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Published: 2004/06/30
by Pat Buzby

Jet Propelled Photographs – University of Errors

Cuneiform Records 188

This isn't Brian Wilson's Smile, but it is another instance
of victory snatched from more than 30 years of

In 1967, the early lineup of British psych pioneers
Soft Machine made its only studio recordings: a single
and a set of demos which saw semi-legal release under
the titled Jet Propelled Photographs. Later that
year, they went to France and guitarist Daevid Allen
couldnt come back, so he set up shop and formed Gong,
while his bandmates returned to the U.K. and began
gathering a cult following which still exists today.

Now, Allen is making the rounds with a new, American
crew, University of Errors, and they've seen fit to
revisit the Softs' 1967 repertoire. This time around,
Allen assumes vocal responsibilities and leaves the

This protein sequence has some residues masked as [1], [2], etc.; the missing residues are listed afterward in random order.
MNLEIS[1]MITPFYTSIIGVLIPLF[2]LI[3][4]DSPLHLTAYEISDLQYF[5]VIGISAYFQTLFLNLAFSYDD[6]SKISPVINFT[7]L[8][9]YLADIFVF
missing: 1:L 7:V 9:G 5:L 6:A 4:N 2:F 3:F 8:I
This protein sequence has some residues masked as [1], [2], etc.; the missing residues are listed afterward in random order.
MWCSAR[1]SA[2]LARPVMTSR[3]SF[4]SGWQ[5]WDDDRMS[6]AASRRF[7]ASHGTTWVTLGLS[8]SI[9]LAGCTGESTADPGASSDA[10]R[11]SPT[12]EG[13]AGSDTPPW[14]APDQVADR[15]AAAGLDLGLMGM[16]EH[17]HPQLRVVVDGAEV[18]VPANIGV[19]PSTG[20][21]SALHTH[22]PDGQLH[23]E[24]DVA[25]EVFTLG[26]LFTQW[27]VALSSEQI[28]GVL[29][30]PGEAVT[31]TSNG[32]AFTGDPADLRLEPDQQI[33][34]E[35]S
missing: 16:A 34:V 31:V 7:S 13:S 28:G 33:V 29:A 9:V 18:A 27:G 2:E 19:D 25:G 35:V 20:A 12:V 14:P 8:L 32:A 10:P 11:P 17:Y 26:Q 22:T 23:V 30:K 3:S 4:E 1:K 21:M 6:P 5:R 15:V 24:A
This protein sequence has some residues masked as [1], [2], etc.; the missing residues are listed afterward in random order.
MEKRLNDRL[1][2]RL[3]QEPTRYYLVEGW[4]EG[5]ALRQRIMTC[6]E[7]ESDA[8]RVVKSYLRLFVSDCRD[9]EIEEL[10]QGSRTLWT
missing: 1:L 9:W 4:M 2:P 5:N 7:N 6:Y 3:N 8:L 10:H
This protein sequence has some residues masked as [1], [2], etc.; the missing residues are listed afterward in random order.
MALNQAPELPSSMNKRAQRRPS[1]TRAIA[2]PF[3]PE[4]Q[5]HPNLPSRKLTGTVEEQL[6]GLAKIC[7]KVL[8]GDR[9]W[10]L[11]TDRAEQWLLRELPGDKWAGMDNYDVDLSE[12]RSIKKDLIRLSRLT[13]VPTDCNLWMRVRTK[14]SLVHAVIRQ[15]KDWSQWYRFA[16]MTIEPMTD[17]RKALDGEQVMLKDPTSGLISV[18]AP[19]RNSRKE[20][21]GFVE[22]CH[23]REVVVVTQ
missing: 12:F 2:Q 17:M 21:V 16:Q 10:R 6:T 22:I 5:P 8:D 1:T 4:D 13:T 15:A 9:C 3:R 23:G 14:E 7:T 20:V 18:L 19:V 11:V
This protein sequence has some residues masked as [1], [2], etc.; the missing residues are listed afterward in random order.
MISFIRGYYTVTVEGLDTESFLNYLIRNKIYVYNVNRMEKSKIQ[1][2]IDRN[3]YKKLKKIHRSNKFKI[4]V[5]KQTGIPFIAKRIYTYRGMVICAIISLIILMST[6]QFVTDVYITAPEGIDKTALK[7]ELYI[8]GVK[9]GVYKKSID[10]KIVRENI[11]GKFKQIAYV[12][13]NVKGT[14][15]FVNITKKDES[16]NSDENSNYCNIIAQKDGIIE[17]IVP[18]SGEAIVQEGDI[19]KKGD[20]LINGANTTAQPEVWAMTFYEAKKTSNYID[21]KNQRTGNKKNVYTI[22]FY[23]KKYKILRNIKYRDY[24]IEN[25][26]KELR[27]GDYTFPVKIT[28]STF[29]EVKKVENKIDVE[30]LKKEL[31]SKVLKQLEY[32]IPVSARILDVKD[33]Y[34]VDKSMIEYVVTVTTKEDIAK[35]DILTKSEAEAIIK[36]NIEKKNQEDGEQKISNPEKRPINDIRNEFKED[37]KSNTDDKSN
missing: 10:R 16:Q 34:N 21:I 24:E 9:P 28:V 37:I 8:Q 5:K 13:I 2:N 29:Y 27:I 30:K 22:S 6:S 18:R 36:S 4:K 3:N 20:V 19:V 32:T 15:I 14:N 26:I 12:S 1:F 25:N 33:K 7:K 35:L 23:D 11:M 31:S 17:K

guitar to Josh Pollock. That's a twist that
undermines the authenticity quotient of this CD a bit,
but it was Allen's call, and Pollock glides into
oblivion like a true fan (as well as pitching in a few
Kevin Ayers impressions to counteract Allen's Robert

The Softs were fellow travelers with Hendrix and
Syd Barrett-era Floyd, and this disc reminds us that while
they never quite equaled the immediacy of either act,
they exceeded them in avant/jazz immersion. Thus,
these 13 songs (mostly by Ayers, with a couple of
Wyatt themes which later got absorbed into his
pre-wheelchair magnum opus Moon In June) capture the
spirit of the times, with catchy choruses leading to
gloomy ostinatoes, tonal collisions and meltdown
codas. A few lyrics are perhaps less than enlightened
when it comes to views on women, but write that off as
part of the charm.

The Errors split the difference between '60s
throwback and modern garage punkers, and Allen sounds
more like a game reclaimer of the past than a weary
nostalgic. This new, legal Jet Propelled Photographs
is both an enjoyable new statement and a worthy
shedding of light on the days of old.

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